up sites.
Strip-mining companies have changed due to government laws. The laws are aimed at fixing and improving
the environmental quality and making mining ethical. Due to the government laws, new companies have formed to
make new products. A lot of small mining operations have gone out of business because of the increasing costs of
mining. For this reason, companies have put more resources into developing and buying new machines for mining coal.
The new machines being used are more efficient, more reliable and safer for workers. With more efficient machines,
older and abandoned mines now can go back into production. However, when they go back into production they in
turngo in and clean up environmental problems. These old abandoned mines are being cleaned up by a tax on coal.
Usingmore modern practices of controlling run off, the coal is removed and then land is reclaimed back
into productiveland.
Modern practices and reclamation are ways of controlling pollution in the environment. Once the trees
are removed, the topsoil is moved to one side of the site. The soil mound is planted with local area plants to
keep erosion to a minimal amount. All of the rock that is removed to get at the coal is placed into piles.
The Department of Environmental Protection describes treatment of these piles in this way. "As early as 1978,
many variations of AMD
(Acid Mine Drainage) passive treatment systems were studied by numerous organizations
on the laboratory bench-testing level. During the last 15 years, passive treatment systems have been implemented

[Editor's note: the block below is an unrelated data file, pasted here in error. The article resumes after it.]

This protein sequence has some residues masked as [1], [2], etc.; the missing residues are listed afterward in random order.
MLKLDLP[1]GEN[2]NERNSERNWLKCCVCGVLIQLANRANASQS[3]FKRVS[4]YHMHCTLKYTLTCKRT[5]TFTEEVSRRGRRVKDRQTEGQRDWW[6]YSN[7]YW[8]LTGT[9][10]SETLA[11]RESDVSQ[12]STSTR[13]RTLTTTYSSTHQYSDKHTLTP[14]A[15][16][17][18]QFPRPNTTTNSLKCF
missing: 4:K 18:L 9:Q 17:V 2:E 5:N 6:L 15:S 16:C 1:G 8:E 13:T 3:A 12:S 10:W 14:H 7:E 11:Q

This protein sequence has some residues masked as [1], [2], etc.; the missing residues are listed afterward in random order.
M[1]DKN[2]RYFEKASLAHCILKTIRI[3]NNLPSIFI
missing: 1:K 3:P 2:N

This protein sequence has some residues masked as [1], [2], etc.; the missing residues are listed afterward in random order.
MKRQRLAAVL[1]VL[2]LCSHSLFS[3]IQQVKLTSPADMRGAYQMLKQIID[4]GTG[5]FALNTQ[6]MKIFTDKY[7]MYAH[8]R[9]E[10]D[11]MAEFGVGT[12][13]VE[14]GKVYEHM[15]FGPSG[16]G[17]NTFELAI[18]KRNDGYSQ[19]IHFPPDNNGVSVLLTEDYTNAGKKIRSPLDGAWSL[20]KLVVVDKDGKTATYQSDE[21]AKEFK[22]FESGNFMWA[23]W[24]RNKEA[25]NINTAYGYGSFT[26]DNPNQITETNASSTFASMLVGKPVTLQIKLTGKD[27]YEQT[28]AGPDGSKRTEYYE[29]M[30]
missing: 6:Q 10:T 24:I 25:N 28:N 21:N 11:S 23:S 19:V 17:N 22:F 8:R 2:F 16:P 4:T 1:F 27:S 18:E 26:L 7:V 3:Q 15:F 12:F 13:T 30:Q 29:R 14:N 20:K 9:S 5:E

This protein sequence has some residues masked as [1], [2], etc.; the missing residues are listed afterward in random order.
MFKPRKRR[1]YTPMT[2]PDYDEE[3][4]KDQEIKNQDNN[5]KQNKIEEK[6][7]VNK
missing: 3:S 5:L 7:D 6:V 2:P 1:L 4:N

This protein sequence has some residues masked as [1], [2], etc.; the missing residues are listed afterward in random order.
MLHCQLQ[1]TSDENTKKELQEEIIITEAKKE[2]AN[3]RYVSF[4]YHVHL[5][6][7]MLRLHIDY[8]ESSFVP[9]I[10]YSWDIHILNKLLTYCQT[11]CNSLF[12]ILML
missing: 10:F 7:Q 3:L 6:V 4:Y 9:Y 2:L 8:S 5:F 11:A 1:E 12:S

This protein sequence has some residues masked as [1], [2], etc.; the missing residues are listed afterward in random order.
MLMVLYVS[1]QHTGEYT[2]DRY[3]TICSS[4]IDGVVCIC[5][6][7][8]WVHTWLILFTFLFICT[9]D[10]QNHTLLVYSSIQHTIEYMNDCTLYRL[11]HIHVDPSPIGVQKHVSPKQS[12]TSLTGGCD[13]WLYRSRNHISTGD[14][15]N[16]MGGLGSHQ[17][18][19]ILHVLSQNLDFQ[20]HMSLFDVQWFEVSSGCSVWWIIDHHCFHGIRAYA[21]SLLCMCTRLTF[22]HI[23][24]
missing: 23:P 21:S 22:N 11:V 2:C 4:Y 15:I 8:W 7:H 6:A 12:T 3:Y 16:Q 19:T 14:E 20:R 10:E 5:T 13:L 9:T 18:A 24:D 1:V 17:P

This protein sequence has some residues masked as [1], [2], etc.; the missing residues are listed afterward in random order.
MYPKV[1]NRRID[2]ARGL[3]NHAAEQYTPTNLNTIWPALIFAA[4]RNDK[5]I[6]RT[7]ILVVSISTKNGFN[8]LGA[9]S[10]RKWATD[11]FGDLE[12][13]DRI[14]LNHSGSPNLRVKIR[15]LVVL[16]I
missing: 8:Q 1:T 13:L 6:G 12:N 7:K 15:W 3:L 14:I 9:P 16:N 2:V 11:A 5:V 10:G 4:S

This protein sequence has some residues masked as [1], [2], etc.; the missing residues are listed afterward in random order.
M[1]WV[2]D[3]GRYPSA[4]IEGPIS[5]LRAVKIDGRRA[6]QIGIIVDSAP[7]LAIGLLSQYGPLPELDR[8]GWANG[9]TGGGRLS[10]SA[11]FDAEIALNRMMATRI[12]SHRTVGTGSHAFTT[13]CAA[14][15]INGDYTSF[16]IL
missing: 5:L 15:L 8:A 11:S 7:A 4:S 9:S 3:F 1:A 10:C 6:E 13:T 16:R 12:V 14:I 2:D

on full-scale sites throughout the United States with promising results. The concept behind passive treatment
is to allow the naturally occurring chemical and biological reactions that aid in AMD treatment to occur in the
controlled environment of the treatment system, and not in the receiving water body. Passive treatment conceptually
offers many advantages over conventional active treatment systems. The use of chemical addition and energy
consuming treatment processes are virtually eliminated with passive treatment systems. Also, the operation and
maintenance requirements of passive systems are considerably less than active treatment systems. An aerobic
wetland consists of a large surface area pond with horizontal surface flow. The pond may be planted with cattails
and other wetland species. Aerobic wetlands can only effectively treat water that is net alkaline. In aerobic
wetland systems, metals are precipitated through oxidation reactions to form oxides and hydroxides. This process
is more efficient when the influent pH is greater than 5.5. Aeration prior to the wetland, via riffles and falls,
increases the efficiency of the oxidation process and therefore the precipitation process. Iron concentrations